black gum

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black gum

or black·gum (blăk′gŭm′)
n.
A deciduous tree (Nyssa sylvatica) of eastern North America, having glossy, somewhat leathery leaves that turn bright scarlet or orange in the fall. Also called pepperidge, sour gum.

sour′ gum`


n.
a tupelo, Nyssa sylvatica, of E North America, with egg-shaped leaves and round, dark blue fruit.
Also called black gum, pepperidge.
[1775–85, Amer.]
ThesaurusAntonymsRelated WordsSynonymsLegend:
Noun1.black gum - columnar tree of eastern North America having horizontal limbs and small leaves that emerge late in spring and have brilliant color in early fallblack gum - columnar tree of eastern North America having horizontal limbs and small leaves that emerge late in spring and have brilliant color in early fall
tupelo tree, tupelo - any of several gum trees of swampy areas of North America
2.black gum - a small mallee with rough dark-colored bark toward the butt; yields a red eucalyptus kino gum
mallee - any of several low-growing Australian eucalypts
References in periodicals archive ?
Oleaceae), blackgum (Nyssa sylvatica Marshall; Cornaceae), oak (Quercus spp.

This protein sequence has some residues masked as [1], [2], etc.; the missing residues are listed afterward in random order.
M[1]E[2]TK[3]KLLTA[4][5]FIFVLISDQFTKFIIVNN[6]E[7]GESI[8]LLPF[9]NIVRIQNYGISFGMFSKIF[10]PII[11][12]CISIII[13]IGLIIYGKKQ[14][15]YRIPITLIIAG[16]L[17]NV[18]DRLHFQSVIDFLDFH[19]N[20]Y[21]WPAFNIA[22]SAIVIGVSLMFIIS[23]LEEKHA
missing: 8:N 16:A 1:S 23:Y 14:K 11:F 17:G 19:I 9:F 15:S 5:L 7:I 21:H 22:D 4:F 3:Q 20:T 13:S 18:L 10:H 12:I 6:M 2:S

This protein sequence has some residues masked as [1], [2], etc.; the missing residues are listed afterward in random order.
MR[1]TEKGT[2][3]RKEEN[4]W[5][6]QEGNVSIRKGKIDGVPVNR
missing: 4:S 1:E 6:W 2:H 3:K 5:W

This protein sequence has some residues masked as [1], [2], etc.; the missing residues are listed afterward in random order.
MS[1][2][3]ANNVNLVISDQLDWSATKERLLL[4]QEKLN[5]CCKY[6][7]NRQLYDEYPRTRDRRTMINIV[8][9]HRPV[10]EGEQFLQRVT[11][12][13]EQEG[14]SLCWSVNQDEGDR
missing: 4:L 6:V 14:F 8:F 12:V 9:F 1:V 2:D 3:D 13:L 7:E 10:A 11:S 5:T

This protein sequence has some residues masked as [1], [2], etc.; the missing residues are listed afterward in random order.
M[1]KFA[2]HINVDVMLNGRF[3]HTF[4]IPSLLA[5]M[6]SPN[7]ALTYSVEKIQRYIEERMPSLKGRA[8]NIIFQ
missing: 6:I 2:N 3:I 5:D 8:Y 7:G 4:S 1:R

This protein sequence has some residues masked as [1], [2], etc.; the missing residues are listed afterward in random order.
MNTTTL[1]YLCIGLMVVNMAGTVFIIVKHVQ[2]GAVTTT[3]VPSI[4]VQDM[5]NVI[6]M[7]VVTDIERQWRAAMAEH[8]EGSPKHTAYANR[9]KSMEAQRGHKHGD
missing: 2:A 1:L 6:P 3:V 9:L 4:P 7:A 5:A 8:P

It's no wonder this vibrant northeast Mississippi town is named for the blackgum or Tupelo trees that once dotted its landscape.
Available trees include: balsam fir, beech, blackgum, Carolina silverbell, cherry (flowering only), Colorado spruce, crabapple, dawn redwood, dogwood (possibly), Fraser fir, fringetree, hawthorn, honeylocust, hop-hornbeam, hornbeam, Japanese stewartia, Japanese tree lilac, dogwood, larch, linden (all varieties), Norway spruce, pin oak, oak (red, white and swamp white), sweetgum, tulip tree, white fir, white pine, yellowwood, and zelkova.
They like blueberry, dogwood, hawthorn, holly, beautyberry, blackgum, serviceberry and viburnum.
Deer will go where the most abundant forage is located, whether that resource is wheat, sunflowers, blueberries, forbs, blackgum, coralberry, cranberries, acorn mast, oak buds, shin oak, maple buds, grapes, persimmon, snowberry, honeysuckle, greenbrier, blackberries, sumac bushes or cottonwood.
The Sinking Pond watershed has at least seven tree community types (Patterson, 1989) comprised primarily of: blackgum (Nyssa sylvatica Marshall), northern red oak (Quercus rubra L.
40 Lingfield The town in Mississippi was originally named Gum Pond before the Civil War, due to the high number of tupelo trees, locally known as blackgum, that grow in the area.
The wet areas are home to Swamp and Water Tupelos, Bald Cypress, Blackgum and Overcup Oaks.
The Messenger," a Blackgum Production of an animated Cherokee story in the Cherokee language with English subtitles; 2 p.
Very old trees (over 250 years) of both coniferous and hardwood species include hemlock, white pine, blackgum, sugar maple, beech, chestnut oak, and white oak.
In 1902 Redbird Smith, breaking away from the Four Mothers Society, led a renewal of the Oklahoma Cherokee Ketoowa or Night-Hawk Society and laid out a traditional ceremonial ground on Blackgum Mountain.